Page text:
25 Years of Secret Love, Why?

When you say you had an affair, all anyone thinks of is tawdry sex

After a 25 year affair with a married man ever on the verge of righting the wrongs and too many nights of his coming to see me with teary apologies, begging me to just hang in there – to give him time to think, to clear his head, to come to a decision - it’s over. It’s Over, capital O over and I can’t care anymore. I can’t care that I was never the Wife, capital W. That I never was the chosen mother of the blessed children (two boys). Or that when he moved to California, he basically left me for dead.

And when I googled him last week the only thing that came up was his new 3.5 million dollar home in 90210 California.

XXX left no forwarding email, no cell number, no contact information whatsoever. The man who swore, “I will always be there for you. No matter what,” Who asked if I could possibly imagine how hard it was for him to leave me every night, how it was killing him. Is gone. Capital G. Now what?

When I first met XXX, he was single. I was 23 and he was 27, and we flirted madly at comedy showcases all over NYC. We were both starting out as stand ups. XXX was extremely tall – and dark and handsome and had a physicality that was so graceful it bordered on effeminate.

Just like on Seinfeld, groups of comics would go out to eat after the show and when all the guys ordered burgers and fries, XXX would order salads. That alone made him highly suspicious. An enigma.

But one night, I got bold and challenged XXX to take me home. I wasn’t sure myself if he was straight or gay, but either way, I wanted time alone. When we got to his apartment he pounced and we didn’t come up for air for two days. I wrote a poem, “Rainy Lust” to celebrate the marathon. It was not only my first time with XXX, it was my first time.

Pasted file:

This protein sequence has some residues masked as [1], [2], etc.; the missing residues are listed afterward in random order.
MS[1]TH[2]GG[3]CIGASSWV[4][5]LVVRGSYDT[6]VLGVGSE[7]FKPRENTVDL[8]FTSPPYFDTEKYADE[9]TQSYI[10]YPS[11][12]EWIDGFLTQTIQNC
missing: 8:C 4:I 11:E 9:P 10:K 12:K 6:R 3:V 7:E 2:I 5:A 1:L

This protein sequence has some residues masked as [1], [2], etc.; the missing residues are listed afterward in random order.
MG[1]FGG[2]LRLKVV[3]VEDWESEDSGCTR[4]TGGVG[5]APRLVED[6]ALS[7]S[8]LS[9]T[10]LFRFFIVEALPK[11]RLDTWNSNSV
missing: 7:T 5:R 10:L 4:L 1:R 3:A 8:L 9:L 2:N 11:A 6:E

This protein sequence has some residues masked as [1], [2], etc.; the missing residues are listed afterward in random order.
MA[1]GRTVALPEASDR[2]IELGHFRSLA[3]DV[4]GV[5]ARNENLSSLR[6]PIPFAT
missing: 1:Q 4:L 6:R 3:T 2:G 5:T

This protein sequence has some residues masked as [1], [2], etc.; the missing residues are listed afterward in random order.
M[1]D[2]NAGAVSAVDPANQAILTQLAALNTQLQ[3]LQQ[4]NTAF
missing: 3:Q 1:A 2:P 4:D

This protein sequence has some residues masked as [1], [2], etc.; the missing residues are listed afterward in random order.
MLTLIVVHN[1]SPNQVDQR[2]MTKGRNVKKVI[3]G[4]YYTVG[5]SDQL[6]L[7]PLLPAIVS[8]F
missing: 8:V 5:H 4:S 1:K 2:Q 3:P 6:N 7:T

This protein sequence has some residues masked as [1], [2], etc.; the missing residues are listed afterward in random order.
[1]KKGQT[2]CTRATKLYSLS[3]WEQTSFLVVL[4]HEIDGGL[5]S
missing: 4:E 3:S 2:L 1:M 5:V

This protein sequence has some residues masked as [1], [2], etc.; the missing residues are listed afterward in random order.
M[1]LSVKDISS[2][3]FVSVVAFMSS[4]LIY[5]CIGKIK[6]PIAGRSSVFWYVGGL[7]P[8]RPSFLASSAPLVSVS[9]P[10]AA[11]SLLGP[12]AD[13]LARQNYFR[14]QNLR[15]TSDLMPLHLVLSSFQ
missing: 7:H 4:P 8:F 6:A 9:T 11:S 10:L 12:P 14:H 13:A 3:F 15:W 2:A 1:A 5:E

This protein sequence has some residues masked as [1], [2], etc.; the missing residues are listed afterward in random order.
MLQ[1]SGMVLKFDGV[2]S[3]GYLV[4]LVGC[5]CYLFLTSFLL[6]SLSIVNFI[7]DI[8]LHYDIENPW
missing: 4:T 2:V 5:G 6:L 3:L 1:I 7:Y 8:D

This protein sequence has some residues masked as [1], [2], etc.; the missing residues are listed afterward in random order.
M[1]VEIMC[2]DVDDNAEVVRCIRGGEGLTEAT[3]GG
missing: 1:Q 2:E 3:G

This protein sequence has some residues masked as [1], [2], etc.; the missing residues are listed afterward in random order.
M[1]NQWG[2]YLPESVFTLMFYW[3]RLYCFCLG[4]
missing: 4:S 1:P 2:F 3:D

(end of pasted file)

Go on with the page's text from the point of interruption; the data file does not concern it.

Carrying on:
I got wildly lucky; those two nights were an initiation into bliss. XXX hardly cared about himself, it was all about me.

We went out for breakfast -- he was working as a lawyer at the time – and he made fun of my poking at my food – saying my plate was the Battle of Bull Run, potatoes on one side and eggs charging down the other. We talked about what was going on in the news, I didn't have to finish my sentences, he understood. When it came to a unified and shared comprehension of the madness around us, people, politics, prejudice, war -- we were of one mind. XXX was smart -- sharp smart. He could think on his own. It didn’t take long – maybe one month – maybe two – of lusty marathons and breakfasts out before all I could think was, “I do.”

Meanwhile, XXX was thinking, “this is fun.”

I didn’t know that he’d already counted me out, unchecked the box that said – “could be serious.” I didn’t know his ex-girlfriend was moving back to NY and staying with him while looking for a place. There was a lot I didn't know.

"Anna" was an art student at Parsons and made designer jewelry, I found photos of her and XXX swimming in a lake somewhere. Somewhere in his past. He had a beard then.

When she moved in, XXX swore it was only temporary. And we were still – whatever it was we were. What XXX said with his body, with his hands and with the way he held me was no lie. But finally he admitted they were back together but he was torn, he said. He loved me. He would tell her.

I didn’t want to push, he was such a treasure -- I didn’t want to ruin it. I didn’t want to “all or nothing” him. I didn’t want to live without him. I thought – if he wasn’t pressed – if I didn’t push - it would happen, I had to let things be.

So months went by – two years went by – and finally Anna left and finally, I thought, finally -- this is it. So I talked about us moving in together but XXX turned blue. It was too soon, wasn’t it jumping the gun? Shouldn’t we see how things go?